Dreadful Kali

Salt

The hindu devi personifies the fatality of time, the threshold of life and death and re-creation. Is many times linked to the periods of blackness, however, “every shadow hath a succeeding morning” if we look to the horizon.

 “Dreadful Kali” represents the deity in her most powerful and wicked form, Smashan Kali, which is usually portrayed unclothed and sexually attractive as a symbol of fertility. These aspects are connected with Mother Nature (female active energy) and its cycles of life/death/rebirth, sometimes cruel but always crucial. 

The scene itself speaks about the defeat of Raktabija. Any Raktabija’s blood shed was transformed into other demons, turning the battle almost impossible. In order to end this fight, Kali brutally cut the monster’s head and drunk all his blood. The violence and frenzy contaminated the goddess which was unable to stop the killing spree.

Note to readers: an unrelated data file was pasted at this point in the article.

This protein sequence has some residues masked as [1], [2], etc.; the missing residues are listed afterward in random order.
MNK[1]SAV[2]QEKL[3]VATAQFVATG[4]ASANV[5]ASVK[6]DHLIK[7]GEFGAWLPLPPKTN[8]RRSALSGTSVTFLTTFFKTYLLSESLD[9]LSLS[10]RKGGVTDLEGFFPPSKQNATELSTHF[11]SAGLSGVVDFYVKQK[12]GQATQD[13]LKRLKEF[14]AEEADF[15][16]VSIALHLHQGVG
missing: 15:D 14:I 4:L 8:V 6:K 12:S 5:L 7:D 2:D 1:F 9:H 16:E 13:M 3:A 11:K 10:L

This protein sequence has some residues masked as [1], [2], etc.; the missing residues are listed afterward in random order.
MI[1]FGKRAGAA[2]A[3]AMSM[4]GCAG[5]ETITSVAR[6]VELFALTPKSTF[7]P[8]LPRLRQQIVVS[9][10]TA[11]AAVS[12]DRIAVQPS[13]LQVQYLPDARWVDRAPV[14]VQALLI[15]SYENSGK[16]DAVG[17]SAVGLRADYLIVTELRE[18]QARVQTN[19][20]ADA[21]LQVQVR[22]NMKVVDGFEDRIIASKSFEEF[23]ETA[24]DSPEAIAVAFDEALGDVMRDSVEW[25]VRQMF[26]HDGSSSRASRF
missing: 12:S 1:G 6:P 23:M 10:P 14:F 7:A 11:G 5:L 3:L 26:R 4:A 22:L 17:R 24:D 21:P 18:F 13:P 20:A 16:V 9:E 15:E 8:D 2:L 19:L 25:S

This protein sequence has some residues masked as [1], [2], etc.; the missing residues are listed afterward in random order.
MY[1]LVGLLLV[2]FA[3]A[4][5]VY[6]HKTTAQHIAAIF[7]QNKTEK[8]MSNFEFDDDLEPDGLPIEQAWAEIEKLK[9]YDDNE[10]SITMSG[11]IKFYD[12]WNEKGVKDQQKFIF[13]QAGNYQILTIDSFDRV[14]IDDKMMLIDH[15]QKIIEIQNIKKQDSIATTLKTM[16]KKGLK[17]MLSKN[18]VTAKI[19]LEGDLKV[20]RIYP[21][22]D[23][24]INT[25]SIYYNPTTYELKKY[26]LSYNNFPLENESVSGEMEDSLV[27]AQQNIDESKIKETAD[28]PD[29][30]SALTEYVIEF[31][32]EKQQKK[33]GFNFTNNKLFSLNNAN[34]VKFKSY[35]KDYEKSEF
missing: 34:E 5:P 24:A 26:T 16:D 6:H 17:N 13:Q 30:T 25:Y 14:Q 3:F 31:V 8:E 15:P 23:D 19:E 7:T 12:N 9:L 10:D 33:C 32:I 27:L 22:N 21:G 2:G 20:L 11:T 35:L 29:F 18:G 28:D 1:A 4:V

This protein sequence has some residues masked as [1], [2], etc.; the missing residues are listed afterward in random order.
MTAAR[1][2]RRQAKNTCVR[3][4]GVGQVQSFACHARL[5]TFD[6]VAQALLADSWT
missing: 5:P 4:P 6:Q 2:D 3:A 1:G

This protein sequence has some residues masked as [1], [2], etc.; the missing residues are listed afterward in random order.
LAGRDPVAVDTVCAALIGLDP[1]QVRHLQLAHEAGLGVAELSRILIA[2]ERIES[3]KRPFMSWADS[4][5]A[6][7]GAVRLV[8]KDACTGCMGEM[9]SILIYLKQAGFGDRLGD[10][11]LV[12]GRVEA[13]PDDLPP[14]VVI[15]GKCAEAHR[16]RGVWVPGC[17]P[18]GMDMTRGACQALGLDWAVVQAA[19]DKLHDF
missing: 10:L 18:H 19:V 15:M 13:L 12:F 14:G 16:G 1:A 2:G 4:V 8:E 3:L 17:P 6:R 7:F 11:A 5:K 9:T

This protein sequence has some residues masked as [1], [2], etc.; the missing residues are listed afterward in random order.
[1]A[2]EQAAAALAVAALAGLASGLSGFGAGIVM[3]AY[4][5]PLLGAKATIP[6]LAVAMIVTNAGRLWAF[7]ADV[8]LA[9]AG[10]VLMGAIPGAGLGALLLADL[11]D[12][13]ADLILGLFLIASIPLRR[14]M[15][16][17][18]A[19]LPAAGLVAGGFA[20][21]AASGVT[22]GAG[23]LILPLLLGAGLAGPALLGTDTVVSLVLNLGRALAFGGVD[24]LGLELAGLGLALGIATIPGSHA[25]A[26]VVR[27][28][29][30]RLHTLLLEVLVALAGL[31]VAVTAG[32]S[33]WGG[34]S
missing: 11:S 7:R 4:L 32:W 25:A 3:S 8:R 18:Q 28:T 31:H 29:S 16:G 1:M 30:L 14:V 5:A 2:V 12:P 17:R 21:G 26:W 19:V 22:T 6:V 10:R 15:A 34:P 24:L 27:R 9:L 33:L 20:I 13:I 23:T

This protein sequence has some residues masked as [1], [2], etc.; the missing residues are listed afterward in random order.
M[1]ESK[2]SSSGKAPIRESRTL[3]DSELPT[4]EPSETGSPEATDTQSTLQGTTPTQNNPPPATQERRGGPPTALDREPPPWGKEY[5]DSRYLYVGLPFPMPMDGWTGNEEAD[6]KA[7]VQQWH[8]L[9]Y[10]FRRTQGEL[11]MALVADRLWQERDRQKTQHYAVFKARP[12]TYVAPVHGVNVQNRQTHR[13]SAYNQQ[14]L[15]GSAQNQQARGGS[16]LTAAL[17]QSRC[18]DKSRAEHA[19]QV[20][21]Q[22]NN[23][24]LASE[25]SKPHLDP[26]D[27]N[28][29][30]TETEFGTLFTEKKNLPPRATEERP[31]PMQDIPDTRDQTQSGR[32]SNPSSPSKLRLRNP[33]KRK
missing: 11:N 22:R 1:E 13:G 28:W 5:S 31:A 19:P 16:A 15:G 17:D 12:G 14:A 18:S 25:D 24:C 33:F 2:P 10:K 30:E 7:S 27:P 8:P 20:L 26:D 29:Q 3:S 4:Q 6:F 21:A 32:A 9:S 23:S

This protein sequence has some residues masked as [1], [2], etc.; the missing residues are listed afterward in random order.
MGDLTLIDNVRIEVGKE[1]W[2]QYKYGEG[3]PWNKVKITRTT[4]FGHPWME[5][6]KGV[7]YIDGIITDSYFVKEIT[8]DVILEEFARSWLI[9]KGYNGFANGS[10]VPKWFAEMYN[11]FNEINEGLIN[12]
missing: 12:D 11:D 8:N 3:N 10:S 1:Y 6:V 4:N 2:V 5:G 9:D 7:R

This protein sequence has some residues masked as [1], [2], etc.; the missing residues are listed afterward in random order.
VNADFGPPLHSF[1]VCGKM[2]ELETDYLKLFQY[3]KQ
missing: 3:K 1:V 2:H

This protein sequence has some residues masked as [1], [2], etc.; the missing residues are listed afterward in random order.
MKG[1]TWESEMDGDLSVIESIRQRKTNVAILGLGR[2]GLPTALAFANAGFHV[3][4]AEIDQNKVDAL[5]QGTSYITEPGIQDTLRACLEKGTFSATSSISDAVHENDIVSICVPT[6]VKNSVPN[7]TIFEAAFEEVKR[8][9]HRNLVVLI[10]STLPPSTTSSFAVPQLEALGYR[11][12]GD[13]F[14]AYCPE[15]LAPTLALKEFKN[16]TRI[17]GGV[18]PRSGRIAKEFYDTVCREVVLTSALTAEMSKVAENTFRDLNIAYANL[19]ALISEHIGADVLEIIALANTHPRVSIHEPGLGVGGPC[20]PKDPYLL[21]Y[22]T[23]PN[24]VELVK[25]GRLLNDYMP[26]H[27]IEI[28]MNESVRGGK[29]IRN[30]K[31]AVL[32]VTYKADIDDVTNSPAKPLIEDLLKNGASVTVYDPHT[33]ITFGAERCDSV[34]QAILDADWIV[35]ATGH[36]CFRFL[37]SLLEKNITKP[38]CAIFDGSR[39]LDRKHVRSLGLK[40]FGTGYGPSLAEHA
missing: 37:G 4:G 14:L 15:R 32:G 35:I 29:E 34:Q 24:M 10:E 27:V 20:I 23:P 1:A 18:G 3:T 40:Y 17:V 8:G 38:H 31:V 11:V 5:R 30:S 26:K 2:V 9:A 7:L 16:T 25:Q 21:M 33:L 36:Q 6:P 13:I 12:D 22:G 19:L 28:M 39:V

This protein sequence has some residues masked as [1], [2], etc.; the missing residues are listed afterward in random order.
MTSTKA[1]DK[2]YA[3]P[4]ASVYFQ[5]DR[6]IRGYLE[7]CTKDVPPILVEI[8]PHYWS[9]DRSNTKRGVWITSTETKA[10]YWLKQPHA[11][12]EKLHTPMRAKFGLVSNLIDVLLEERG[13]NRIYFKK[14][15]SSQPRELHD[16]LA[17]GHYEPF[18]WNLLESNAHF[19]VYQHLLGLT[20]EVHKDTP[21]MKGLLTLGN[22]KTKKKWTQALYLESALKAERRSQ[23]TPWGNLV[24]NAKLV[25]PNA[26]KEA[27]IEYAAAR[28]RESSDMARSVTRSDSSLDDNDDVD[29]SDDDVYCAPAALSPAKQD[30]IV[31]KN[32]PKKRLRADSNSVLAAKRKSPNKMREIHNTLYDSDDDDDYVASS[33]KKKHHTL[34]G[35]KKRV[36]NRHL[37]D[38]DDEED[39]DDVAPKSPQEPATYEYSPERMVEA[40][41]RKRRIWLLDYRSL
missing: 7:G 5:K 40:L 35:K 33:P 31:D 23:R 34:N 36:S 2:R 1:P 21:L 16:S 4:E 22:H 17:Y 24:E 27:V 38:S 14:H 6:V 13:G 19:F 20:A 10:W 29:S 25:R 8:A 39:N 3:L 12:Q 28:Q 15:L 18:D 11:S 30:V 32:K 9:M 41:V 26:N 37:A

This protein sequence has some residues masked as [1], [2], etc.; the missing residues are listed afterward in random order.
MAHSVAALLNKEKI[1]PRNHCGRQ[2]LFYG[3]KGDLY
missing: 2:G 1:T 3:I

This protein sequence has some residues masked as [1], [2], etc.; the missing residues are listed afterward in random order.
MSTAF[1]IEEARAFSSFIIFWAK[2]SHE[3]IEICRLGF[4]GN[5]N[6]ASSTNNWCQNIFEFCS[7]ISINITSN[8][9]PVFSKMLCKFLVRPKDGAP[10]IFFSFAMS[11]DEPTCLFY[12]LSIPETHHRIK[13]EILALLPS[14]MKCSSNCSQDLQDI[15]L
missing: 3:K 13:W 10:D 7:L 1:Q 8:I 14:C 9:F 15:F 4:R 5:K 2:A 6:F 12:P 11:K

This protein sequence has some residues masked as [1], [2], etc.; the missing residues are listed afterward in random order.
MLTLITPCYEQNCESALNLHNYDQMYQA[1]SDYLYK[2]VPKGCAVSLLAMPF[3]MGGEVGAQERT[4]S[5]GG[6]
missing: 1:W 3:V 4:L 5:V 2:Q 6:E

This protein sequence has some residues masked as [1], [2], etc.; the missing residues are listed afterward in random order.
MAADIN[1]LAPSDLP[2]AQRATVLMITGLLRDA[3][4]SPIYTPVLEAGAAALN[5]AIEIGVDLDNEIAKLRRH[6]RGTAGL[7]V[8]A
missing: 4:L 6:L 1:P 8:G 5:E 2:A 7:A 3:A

To calm her down, Shiva laid down beneath her feet and she finally ceased. Shiva is pure cosmic consciousness, and Kali is cosmic energy. No creation is possible without their union.

The three open eyes represent the sun, moon, and fire. With these elements, she is able to observe all modes of time – past, present, and future. The head of Raktabija materialises the Ego and body vanities, while the sword is the instrument of purification, hewing down the selfishness and materialistic seduction. This mystical execution forward us to spiritual harmony.

“Judith with the Head of Holofernes” by Hendrick Goltzius, c. 1585
“Kali standing triumphantly over Shiva's corpse.”, Calcutta Art Studio.
“Judith with the Head of Holofernes” by Lucas Cranach the Elder, c. 1520/1540
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